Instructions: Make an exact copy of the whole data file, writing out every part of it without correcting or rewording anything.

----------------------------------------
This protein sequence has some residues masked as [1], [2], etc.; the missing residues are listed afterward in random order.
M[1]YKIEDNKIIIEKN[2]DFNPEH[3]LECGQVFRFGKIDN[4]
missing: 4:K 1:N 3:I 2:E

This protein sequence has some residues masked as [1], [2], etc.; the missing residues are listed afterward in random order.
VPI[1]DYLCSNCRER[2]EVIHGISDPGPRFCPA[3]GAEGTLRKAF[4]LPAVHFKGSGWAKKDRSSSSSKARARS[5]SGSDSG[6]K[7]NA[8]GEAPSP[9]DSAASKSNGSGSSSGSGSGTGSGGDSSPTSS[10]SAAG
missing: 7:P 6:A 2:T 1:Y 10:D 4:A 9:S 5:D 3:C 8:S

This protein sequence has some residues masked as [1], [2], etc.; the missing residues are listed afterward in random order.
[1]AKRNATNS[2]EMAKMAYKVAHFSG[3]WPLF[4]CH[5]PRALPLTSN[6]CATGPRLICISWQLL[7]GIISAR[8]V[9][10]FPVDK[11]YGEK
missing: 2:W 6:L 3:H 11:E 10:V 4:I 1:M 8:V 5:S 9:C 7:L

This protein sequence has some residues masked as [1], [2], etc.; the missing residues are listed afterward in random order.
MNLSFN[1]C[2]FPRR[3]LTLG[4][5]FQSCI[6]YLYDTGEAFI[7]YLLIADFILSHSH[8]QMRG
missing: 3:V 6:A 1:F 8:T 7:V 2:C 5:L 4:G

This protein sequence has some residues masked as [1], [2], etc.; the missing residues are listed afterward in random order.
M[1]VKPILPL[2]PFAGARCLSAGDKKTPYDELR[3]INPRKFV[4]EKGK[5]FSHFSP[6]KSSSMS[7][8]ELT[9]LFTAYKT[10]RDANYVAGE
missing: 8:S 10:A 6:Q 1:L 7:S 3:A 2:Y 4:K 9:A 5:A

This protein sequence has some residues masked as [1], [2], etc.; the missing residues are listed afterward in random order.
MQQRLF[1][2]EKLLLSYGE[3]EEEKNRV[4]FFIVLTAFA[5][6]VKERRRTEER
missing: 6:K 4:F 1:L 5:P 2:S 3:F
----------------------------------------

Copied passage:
This protein sequence has some residues masked as [1], [2], etc.; the missing residues are listed afterward in random order.
M[1]YKIEDNKIIIEKN[2]DFNPEH[3]LECGQVFRFGKIDN[4]
missing: 4:K 1:N 3:I 2:E

This protein sequence has some residues masked as [1], [2], etc.; the missing residues are listed afterward in random order.
VPI[1]DYLCSNCRER[2]EVIHGISDPGPRFCPA[3]GAEGTLRKAF[4]LPAVHFKGSGWAKKDRSSSSSKARARS[5]SGSDSG[6]K[7]NA[8]GEAPSP[9]DSAASKSNGSGSSSGSGSGTGSGGDSSPTSS[10]SAAG
missing: 7:P 6:A 2:T 1:Y 10:D 4:A 9:S 5:D 3:C 8:S

This protein sequence has some residues masked as [1], [2], etc.; the missing residues are listed afterward in random order.
[1]AKRNATNS[2]EMAKMAYKVAHFSG[3]WPLF[4]CH[5]PRALPLTSN[6]CATGPRLICISWQLL[7]GIISAR[8]V[9][10]FPVDK[11]YGEK
missing: 2:W 6:L 3:H 11:E 10:V 4:I 1:M 8:V 5:S 9:C 7:L

This protein sequence has some residues masked as [1], [2], etc.; the missing residues are listed afterward in random order.
MNLSFN[1]C[2]FPRR[3]LTLG[4][5]FQSCI[6]YLYDTGEAFI[7]YLLIADFILSHSH[8]QMRG
missing: 3:V 6:A 1:F 8:T 7:V 2:C 5:L 4:G

This protein sequence has some residues masked as [1], [2], etc.; the missing residues are listed afterward in random order.
M[1]VKPILPL[2]PFAGARCLSAGDKKTPYDELR[3]INPRKFV[4]EKGK[5]FSHFSP[6]KSSSMS[7][8]ELT[9]LFTAYKT[10]RDANYVAGE
missing: 8:S 10:A 6:Q 1:L 7:S 3:A 2:Y 4:K 9:A 5:A

This protein sequence has some residues masked as [1], [2], etc.; the missing residues are listed afterward in random order.
MQQRLF[1][2]EKLLLSYGE[3]EEEKNRV[4]FFIVLTAFA[5][6]VKERRRTEER
missing: 6:K 4:F 1:L 5:P 2:S 3:F